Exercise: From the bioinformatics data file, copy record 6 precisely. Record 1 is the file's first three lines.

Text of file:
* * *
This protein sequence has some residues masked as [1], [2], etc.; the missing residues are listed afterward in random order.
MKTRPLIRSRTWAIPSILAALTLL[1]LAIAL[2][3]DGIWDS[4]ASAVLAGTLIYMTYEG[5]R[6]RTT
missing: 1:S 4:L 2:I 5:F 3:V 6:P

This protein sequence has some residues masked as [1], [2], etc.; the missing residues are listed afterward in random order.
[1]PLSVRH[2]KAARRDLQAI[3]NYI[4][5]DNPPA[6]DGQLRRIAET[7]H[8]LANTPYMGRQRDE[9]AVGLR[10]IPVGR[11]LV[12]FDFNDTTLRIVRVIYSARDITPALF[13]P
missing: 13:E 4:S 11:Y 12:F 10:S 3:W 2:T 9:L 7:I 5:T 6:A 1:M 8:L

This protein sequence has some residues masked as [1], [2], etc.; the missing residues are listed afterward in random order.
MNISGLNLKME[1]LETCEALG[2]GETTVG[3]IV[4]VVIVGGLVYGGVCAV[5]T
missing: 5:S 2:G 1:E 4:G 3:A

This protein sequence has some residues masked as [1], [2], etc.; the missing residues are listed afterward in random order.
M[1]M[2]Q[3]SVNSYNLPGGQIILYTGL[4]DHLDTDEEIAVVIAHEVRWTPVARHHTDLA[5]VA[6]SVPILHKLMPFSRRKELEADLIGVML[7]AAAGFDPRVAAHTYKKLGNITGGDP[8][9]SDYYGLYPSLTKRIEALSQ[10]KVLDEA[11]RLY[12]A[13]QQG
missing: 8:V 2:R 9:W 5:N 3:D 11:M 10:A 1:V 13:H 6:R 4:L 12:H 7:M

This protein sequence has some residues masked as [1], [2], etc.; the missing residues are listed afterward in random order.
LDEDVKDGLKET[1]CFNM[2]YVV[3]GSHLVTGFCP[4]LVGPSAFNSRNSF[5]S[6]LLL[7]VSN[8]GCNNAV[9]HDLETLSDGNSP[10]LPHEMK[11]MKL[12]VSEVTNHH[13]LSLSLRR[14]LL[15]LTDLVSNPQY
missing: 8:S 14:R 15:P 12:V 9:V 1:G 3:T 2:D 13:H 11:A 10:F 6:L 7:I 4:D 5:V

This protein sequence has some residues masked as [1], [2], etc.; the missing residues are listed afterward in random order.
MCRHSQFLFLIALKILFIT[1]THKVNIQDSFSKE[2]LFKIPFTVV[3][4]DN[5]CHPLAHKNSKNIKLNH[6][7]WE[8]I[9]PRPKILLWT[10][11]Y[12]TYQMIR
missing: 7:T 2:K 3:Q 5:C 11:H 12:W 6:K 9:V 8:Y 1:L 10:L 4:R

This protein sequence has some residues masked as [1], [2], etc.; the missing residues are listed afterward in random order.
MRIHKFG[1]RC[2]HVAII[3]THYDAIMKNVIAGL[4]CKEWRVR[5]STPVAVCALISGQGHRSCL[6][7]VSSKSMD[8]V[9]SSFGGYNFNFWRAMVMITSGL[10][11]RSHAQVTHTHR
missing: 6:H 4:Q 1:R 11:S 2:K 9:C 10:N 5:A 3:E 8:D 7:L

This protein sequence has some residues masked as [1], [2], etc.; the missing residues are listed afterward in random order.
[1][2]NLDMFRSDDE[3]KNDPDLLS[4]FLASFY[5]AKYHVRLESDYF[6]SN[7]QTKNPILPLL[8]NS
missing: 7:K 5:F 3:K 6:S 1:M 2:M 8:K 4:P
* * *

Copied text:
This protein sequence has some residues masked as [1], [2], etc.; the missing residues are listed afterward in random order.
MCRHSQFLFLIALKILFIT[1]THKVNIQDSFSKE[2]LFKIPFTVV[3][4]DN[5]CHPLAHKNSKNIKLNH[6][7]WE[8]I[9]PRPKILLWT[10][11]Y[12]TYQMIR
missing: 7:T 2:K 3:Q 5:C 11:H 12:W 6:K 9:V 8:Y 1:L 10:L 4:R